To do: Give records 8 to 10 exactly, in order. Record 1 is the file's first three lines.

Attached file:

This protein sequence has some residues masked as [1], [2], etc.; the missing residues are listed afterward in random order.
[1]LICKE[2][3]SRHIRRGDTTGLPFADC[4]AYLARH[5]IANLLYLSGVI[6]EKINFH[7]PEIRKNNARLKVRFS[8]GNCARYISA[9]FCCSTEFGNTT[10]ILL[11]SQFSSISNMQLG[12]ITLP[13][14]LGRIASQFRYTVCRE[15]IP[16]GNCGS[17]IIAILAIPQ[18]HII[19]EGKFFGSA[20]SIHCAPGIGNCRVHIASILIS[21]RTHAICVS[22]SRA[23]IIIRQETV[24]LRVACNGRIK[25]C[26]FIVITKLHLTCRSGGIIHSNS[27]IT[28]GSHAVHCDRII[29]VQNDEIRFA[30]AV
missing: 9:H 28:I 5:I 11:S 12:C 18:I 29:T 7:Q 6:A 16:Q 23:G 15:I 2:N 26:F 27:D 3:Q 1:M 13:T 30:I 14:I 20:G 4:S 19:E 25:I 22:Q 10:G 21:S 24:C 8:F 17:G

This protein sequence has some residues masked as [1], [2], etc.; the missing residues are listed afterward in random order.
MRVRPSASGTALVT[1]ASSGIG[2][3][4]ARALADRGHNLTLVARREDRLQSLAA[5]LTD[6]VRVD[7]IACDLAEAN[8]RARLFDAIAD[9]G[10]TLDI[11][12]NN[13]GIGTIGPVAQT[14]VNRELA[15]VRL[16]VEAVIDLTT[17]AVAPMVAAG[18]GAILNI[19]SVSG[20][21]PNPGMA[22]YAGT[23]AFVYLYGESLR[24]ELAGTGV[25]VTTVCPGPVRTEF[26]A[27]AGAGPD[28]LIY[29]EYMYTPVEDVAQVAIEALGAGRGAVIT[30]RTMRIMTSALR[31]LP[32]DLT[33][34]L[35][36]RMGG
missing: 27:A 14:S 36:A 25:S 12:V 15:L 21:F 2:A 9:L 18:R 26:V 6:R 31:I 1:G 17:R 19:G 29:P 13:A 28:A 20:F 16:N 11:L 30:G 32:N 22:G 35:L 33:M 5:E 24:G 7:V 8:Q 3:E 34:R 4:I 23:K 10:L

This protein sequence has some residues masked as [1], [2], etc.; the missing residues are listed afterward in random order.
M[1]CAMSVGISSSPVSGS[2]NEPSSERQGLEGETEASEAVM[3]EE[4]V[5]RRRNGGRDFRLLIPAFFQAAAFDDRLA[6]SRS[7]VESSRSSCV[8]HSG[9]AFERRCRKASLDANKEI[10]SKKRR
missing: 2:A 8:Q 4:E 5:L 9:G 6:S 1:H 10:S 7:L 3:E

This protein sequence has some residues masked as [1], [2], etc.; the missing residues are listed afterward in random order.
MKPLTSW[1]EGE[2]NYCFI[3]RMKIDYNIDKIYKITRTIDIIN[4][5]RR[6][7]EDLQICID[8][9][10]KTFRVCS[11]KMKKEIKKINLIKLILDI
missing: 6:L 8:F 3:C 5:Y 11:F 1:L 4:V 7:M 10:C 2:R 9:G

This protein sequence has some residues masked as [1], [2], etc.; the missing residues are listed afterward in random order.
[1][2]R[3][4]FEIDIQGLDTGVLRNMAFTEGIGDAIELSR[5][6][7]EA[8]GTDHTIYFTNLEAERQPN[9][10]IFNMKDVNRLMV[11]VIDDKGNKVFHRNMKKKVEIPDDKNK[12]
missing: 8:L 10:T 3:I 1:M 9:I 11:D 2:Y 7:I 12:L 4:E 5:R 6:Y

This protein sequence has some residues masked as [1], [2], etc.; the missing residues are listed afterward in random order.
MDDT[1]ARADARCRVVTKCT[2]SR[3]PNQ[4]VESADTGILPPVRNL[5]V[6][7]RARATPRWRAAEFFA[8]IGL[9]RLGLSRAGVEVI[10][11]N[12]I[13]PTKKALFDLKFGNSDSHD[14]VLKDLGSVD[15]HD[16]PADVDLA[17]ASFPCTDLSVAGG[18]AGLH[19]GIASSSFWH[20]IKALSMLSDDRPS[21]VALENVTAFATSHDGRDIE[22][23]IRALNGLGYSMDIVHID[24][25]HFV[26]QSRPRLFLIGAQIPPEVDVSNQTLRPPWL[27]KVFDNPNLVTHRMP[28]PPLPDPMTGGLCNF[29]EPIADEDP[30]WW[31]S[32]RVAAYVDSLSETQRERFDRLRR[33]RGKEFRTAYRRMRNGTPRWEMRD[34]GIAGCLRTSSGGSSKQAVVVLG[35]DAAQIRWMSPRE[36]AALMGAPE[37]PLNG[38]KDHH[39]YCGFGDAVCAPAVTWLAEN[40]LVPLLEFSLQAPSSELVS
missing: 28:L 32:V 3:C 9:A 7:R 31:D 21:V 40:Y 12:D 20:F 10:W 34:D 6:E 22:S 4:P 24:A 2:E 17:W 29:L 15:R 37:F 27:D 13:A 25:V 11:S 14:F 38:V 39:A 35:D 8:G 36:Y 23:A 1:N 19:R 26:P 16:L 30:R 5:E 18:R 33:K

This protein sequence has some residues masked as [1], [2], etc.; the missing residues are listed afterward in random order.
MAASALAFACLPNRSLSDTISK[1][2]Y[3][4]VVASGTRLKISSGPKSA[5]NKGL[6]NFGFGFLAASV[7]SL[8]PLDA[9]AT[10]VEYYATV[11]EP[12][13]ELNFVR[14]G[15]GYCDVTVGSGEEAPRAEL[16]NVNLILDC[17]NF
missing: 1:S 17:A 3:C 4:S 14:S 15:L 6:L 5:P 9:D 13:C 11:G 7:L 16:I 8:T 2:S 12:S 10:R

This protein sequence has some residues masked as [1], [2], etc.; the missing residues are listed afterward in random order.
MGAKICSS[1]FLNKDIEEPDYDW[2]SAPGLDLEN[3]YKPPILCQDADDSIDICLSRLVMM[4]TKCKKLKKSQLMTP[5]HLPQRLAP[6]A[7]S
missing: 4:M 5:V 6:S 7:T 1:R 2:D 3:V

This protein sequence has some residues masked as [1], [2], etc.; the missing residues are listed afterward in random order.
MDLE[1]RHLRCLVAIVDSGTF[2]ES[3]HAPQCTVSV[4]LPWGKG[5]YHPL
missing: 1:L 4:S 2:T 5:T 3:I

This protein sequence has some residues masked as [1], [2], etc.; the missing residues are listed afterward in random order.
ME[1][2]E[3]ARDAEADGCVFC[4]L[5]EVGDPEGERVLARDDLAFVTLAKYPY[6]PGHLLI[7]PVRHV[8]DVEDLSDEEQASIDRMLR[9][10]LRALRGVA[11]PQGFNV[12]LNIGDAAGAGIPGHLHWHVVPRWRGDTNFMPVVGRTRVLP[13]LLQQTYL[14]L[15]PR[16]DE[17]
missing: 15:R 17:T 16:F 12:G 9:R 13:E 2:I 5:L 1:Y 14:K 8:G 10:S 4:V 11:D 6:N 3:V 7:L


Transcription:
This protein sequence has some residues masked as [1], [2], etc.; the missing residues are listed afterward in random order.
MGAKICSS[1]FLNKDIEEPDYDW[2]SAPGLDLEN[3]YKPPILCQDADDSIDICLSRLVMM[4]TKCKKLKKSQLMTP[5]HLPQRLAP[6]A[7]S
missing: 4:M 5:V 6:S 7:T 1:R 2:D 3:V

This protein sequence has some residues masked as [1], [2], etc.; the missing residues are listed afterward in random order.
MDLE[1]RHLRCLVAIVDSGTF[2]ES[3]HAPQCTVSV[4]LPWGKG[5]YHPL
missing: 1:L 4:S 2:T 5:T 3:I

This protein sequence has some residues masked as [1], [2], etc.; the missing residues are listed afterward in random order.
ME[1][2]E[3]ARDAEADGCVFC[4]L[5]EVGDPEGERVLARDDLAFVTLAKYPY[6]PGHLLI[7]PVRHV[8]DVEDLSDEEQASIDRMLR[9][10]LRALRGVA[11]PQGFNV[12]LNIGDAAGAGIPGHLHWHVVPRWRGDTNFMPVVGRTRVLP[13]LLQQTYL[14]L[15]PR[16]DE[17]
missing: 15:R 17:T 16:F 12:G 9:R 13:E 2:I 5:L 1:Y 14:K 8:G 10:S 4:V 11:D 6:N 3:V 7:L